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Founder’s Desk: Implementing a successful small business subcontracting plan, Part 1 of 2


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by Feoshia Davis on December 5, 2012

Editor’s Note: This is the first of a two-part series written by ConnXus founder Founder & Chief Connector Rod Robinson.

As a prime contractor to the federal government, many companies are required to flow-down the Small Business Subcontracting Plan requirements located in Federal Acquisition Regulation (FAR) Clause 52.219-9 to its large Tier I suppliers (i.e., a large majority-owned company awarded a contract). This regulation requires any large Tier I supplier receiving a single contract with a dollar value in excess of $650,000 (or $1,500,000 for construction) adopts a subcontracting plan that addresses subcontracting with the following classifications of diverse businesses:

  • Small business
  • Veteran-owned small business
  • Service-disabled veteran-owned small business
  • HUB Zone small business concerns
  • Small disadvantaged business
  • Woman-owned small business concerns

As prescribed by FAR 52.219-9, these plans are typically structured as follows:

Identification Data – Company information highlighting name and address, business description, key products and services, GSA contract #, type of plan and contract reporting period.

Goals – Dollar goals expressed in terms of percentages of total planned subcontracting dollars, for the use within each diverse business classification as follows: 

  • Small business
  • Veteran-owned small business
  • Service-disabled veteran-owned small business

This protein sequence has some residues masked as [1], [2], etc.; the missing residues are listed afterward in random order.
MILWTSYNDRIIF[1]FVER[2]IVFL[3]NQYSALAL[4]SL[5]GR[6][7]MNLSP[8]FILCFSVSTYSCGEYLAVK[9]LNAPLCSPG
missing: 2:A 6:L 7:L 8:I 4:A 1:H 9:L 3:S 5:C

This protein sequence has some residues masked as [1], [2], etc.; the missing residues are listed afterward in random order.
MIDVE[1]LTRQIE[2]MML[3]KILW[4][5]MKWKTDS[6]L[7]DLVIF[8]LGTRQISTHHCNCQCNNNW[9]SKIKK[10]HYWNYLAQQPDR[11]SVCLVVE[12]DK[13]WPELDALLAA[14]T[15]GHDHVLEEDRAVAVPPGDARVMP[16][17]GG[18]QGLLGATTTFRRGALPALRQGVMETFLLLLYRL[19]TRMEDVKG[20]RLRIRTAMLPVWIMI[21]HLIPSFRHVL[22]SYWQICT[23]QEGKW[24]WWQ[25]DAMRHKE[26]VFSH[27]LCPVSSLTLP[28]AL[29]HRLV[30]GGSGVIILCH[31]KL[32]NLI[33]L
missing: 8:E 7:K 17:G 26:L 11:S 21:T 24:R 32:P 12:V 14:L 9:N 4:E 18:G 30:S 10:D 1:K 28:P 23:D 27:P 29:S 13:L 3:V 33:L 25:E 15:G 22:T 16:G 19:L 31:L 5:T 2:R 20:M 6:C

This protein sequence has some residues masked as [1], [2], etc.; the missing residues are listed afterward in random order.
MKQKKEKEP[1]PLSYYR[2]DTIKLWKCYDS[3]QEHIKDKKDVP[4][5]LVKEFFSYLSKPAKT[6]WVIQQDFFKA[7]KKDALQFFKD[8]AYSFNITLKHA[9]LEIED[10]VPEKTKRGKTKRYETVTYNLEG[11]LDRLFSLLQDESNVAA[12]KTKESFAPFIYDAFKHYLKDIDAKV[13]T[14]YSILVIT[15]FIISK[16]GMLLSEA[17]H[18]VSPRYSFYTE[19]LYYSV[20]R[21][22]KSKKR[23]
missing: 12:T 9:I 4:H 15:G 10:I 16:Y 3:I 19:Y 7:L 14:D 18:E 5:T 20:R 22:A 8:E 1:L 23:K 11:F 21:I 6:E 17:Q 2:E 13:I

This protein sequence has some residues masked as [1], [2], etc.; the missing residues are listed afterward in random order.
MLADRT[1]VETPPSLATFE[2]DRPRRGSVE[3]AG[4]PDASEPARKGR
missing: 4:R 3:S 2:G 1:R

• HUB Zone small business concerns
  • Small disadvantaged business
  • Woman-owned small business concerns

Description of the principal products and services to be subcontracted and an identification of the types of subcontractors (diverse businesses) to be used within each category

Description of the methods used to establish goals

Description of the method used to identify potential suppliers for solicitation purposes

A statement as to whether or not indirect costs were included in establishing subcontracting goals and a description of the method used to determine the proportionate share of indirect costs to be incurred with diverse businesses (by classification)

The name of the individual, at the company, who will administer the subcontracting program and a description of the duties of that individual

Assurances that the company will include the clause of “Utilization of Small Business Concerns” in all subcontracts that offer further subcontracting opportunities and the company will require all subcontractors (except small business concerns) that receive subcontracts in excess of $650,000 ($1.5 million for construction of any public facility) with further subcontracting possibilities to adopt a subcontracting plan that complies with the requirements of FAR 52.219-9

Assurances that the company will cooperate in any studies or surveys as may be required and submit periodic reports so that the Government can determine the extent of compliance with the subcontracting plan

A description of the types of records that will be maintained concerning procedures that have been adopted to comply with the requirements and goals in the plan, including establishing source lists and a description of the company’s efforts to locate diverse businesses

Click the following link to read Part 2.


Posted in: About ConnXus.com, Direct Diversity Spend, Diversity Spend, Guest Post, Help Diverse Suppliers, Indirect Diversity Spend, Minority Business Certification, Supplier Diversity, Supplier Diversity Program, Uncategorized




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About

Rod Robinson

The ConnXion Point is the blog for connXus.com, an online service connecting small, minority- and woman-owned businesses with companies seeking to hire diverse suppliers.

I'm Rod Robinson, founder and chief connector of connXus.com. I've spent 15 years in the procurement business as a minority business owner, company procurement officer and industry consultant.

The ConnXion Point will focus on issues, events and news about procurement and supplier diversity. So, whether you're purchasing or selling, we'll have information you can use. We also hope to facilitate a healthy, respectful exchange of viewpoints on issues surrounding supplier diversity and procurement.

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